Pick of the week: “A Walk Among The Tombstones” (all week, Point, Eastgate, Star Cinema) — I’ve been a fan of Lawrence Block’s novels since I was a teenager, especially the Matthew Scudder novels, about an unlicensed, alcoholic private investigator with a lot of baggage and a tarnished moral code. Hollywood didn’t do very well by Scudder the last time (“Eight Million Ways to Die”), but this one looks like it’s nailed it. Neeson looks every bit the part, and writer-director Scott Frank was responsible for writing two of the best Elmore Leonard adaptations, “Get Shorty” and “Out of Sight.” I’ve got high hopes.
“The Last Unicorn” (6:45 p.m. and 9:15 p.m. Friday, Point) — One of the most beloved fantasy novels of all time was Peter S. Beagle’s 1968 novel about a unicorn searching for the rest of her kind. It was made into a 1982 movie (that Beagle was reportedly shut out of the profits for), and now, Beagle has bought the rights back and is taking the movie on tour, including a stop in Madison Friday. It’s a rare chance to both meet a literary legend in person and see his film in a new restored version.
“Love is Srange” (all week, Sundance) — John Lithgow and Alfred Molina play a longtime gay couple who finally get the chance to wed. But their marriage causes one of them to be fired, which sends their lives into a tailspin in the unforgiving New York real estate market. Ira Sachs’ heartbreaking drama shows how delicate even the most accomplished life can really be.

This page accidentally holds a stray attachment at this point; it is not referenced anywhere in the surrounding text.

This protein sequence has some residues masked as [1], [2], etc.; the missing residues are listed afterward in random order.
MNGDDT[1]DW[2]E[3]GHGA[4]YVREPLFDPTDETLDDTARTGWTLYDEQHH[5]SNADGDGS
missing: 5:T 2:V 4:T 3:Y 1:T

“Walking the Camino” (all week, Sundance) — My review is here, and interview with filmmaker Lydia Smith is here. If you saw “The Way” with Martin Sheen, you know about the Camino el Santiago, a 500-mile path that pilgrims walk in the north of Spain. Smith’s documentary looks at six real-life pilgrims who make the journey for various reasons — some to find purpose in their lives, others for exercise. The scenery is gorgeous, but the film is really about the “internal Camino” that each person takes. Smith will be present to talk about the film at the 6:55 p.m. Saturday and 1:50 p.m., 4:20 p.m, and 6:55 p.m. screenings on Sunday.
“Dead Ringers” (7 p.m. Thursday, Chazen Museum of Art) — In conjunction with a new exhibition called “The Human Condition,” the Chazen and the UW-Cinematheque are collaborating to show three films by the unmistakable David Cronenberg. The series starts with his 1988 creepfest about twin gynecologists with an unhealthy obsession for patient Genevieve Bujold. FREE!